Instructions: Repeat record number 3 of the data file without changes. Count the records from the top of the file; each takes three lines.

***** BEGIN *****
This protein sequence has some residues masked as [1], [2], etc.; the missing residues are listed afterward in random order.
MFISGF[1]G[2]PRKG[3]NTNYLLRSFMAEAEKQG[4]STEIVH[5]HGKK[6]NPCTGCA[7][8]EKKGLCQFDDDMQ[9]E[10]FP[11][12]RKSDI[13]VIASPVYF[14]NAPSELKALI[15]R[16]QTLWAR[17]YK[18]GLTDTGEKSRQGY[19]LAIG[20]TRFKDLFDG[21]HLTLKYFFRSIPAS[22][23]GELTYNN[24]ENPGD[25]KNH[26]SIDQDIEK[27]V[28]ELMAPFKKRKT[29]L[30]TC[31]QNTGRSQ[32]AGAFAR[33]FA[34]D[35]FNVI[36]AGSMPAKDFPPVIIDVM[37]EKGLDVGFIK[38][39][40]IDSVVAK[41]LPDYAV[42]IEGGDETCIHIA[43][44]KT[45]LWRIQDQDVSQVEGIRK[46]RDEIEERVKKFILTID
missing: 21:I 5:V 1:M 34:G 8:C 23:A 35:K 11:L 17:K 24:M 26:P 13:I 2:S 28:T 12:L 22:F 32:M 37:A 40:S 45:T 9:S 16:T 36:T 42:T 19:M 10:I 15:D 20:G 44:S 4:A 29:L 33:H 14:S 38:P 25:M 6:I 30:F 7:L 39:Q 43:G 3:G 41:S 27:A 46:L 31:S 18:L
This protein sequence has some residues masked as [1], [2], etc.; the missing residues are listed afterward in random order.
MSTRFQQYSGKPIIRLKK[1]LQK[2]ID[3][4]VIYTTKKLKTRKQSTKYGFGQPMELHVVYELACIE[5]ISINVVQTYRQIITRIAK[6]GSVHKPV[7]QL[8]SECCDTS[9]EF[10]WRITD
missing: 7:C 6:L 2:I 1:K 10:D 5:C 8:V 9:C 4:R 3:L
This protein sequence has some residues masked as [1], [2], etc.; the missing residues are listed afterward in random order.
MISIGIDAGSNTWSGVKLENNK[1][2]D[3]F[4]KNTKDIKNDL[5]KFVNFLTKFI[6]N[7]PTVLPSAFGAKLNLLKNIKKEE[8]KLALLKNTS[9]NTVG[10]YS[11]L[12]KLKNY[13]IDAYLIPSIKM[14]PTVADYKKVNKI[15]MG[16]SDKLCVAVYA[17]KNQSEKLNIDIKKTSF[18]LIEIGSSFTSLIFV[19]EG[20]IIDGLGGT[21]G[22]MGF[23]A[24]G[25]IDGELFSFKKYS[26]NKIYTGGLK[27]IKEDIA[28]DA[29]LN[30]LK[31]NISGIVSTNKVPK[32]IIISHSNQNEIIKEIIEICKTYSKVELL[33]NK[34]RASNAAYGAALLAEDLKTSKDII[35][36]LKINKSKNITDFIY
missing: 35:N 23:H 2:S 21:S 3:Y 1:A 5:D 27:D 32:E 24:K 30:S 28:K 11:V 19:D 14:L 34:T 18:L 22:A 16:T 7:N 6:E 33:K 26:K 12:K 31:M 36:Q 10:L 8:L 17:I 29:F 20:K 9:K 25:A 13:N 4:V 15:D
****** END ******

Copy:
This protein sequence has some residues masked as [1], [2], etc.; the missing residues are listed afterward in random order.
MISIGIDAGSNTWSGVKLENNK[1][2]D[3]F[4]KNTKDIKNDL[5]KFVNFLTKFI[6]N[7]PTVLPSAFGAKLNLLKNIKKEE[8]KLALLKNTS[9]NTVG[10]YS[11]L[12]KLKNY[13]IDAYLIPSIKM[14]PTVADYKKVNKI[15]MG[16]SDKLCVAVYA[17]KNQSEKLNIDIKKTSF[18]LIEIGSSFTSLIFV[19]EG[20]IIDGLGGT[21]G[22]MGF[23]A[24]G[25]IDGELFSFKKYS[26]NKIYTGGLK[27]IKEDIA[28]DA[29]LN[30]LK[31]NISGIVSTNKVPK[32]IIISHSNQNEIIKEIIEICKTYSKVELL[33]NK[34]RASNAAYGAALLAEDLKTSKDII[35][36]LKINKSKNITDFIY
missing: 35:N 23:H 2:S 21:S 3:Y 1:A 5:D 27:D 32:E 24:K 30:S 28:K 11:V 19:D 14:L 34:T 18:L 22:A 16:T 7:N 6:E 33:K 26:K 12:K 31:M 36:Q 10:L 8:L 17:I 29:F 20:K 9:K 25:A 13:N 4:V 15:D